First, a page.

There are also the online Guilds you can join, where you’ll work together with others to achieve larger specified goals. When these goals are met, you all get to cash out with lots of loot, with some of it even themed — the aforementioned Wonder Woman movie world gives you loot drops upon completing each sequence which allows you to deck her out in the costume from the movie.
Loot and item drops bring another innovation in the form of the Gear character customization system. As you play with different characters, you’ll raise their levels up to a cap of 20, with different gear you obtain being equippable at different specified levels. Part of doing this can involve the use of Microtransactions, though I’ve yet to spend on any myself, and other accounts I’ve seen have said they’ve not had to worry about doing any real-world spending in the course of their playing.
The Gear does all sorts of things. In addition to changing up the look of your character, you can buff stats such as attack, life, and defense, and even gain new moves in the process. You’ll also find “shaders,” which can recolor a character’s costume to resemble someone else, or another part of their history (such as the Batman Beyond-themed Batsuit above). In some cases, full skins are available to transform one character into another who sports a similar power set or style, such as Supergirl to Power Girl, allowing for more characters to be available without having to design each from the ground up. They’ll even have some of their own lines and other touches as well.
Unfortunately, you can’t bring your own custom characters into competitive battles online — why, I don’t know, it’s not like it can possibly be any worse than being trounced by a superior opponent already. Actually, you can bring the custom aesthetics in, but their stat boosts won’t be in effect, so at least there’s that. With that exception, though, beefed-up characters can be handy for other encounters.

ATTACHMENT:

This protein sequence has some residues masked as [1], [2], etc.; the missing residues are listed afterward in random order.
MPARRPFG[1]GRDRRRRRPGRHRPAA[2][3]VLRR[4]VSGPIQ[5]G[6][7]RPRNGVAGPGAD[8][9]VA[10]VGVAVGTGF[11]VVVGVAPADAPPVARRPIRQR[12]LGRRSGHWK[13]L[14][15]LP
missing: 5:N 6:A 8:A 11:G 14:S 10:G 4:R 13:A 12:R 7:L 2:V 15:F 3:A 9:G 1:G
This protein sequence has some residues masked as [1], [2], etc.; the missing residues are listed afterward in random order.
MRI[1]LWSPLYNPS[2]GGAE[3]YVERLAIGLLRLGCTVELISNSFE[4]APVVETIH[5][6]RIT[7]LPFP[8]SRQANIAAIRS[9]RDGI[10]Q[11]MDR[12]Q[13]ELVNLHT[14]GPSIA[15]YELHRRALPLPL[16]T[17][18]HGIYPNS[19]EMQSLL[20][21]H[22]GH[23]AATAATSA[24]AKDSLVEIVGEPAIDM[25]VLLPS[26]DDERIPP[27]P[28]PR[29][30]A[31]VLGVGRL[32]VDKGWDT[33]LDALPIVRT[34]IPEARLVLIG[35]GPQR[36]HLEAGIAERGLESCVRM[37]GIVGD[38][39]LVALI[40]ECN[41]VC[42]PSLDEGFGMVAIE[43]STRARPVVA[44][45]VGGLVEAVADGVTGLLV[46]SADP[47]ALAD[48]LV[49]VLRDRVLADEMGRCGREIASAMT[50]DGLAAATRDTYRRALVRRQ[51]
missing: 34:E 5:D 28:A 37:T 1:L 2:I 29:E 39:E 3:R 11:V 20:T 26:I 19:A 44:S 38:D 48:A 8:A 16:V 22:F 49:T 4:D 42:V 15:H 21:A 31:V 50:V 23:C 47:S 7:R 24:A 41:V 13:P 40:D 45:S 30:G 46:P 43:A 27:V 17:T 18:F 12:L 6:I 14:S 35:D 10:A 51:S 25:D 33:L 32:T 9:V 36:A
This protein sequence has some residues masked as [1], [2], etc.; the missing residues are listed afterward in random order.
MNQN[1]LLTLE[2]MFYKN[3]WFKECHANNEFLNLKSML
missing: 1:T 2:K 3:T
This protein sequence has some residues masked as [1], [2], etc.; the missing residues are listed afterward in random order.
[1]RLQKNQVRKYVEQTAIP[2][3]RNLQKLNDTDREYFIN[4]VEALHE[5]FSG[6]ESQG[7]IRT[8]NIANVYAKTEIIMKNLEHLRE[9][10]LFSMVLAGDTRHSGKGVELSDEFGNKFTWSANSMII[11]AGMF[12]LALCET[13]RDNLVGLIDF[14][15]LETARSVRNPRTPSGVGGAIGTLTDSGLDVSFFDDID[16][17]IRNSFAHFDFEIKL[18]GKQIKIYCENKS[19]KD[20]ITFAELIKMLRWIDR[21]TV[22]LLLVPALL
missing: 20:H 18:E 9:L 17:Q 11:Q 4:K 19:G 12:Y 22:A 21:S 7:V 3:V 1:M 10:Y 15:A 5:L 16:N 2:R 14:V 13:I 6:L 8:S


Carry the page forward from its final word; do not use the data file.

I think I’ve covered all the pertinent points here, and I apologize for anything I’ve missed — I’m already over 2,000 words here (more than I imagined when I started), so I should probably wrap this up.
Put simply, I really like this game a lot. It’s a very unique take on fighting games without being wholly unfamiliar; in much the same way Mortal Kombat differed from Street Fighter, so too does this differ from both, and what it does, it does well. If you’re into the heroes and villains of DC Comics and like fighting games, I cannot recommend this enough. Even if you’re not a fan of Mortal Kombat, I feel that while a little of that game’s stiffness can be found here, it’s still enough of its own game to stand well apart from its NetherRealm sibling in all the right ways.
For your money, there is quite a lot going on in this one package, and if you’re not the type who hops from one game to the next in quick succession, there’s a lot here to keep you busy and entertained. Even if your trip to this other Earth is short lived, however, you’ll at least have the benefit of a story as worthwhile as many of the cartoons and movies produced under the DC banner. Either way, you can chalk it up as a win.
Injustice 2 was released for the Xbox One and PlayStation 4 on Tuesday, May 16th, 2017 at a price of $79.99 for the Standard Edition and $129.99 for the Ultimate Edition.
A review code was provided by Warner Bros. Interactive.
David Oxford is a freelance writer of many varied interests. If you’re interested in hiring him, please drop him a line at david.oxford (at) nyteworks.net.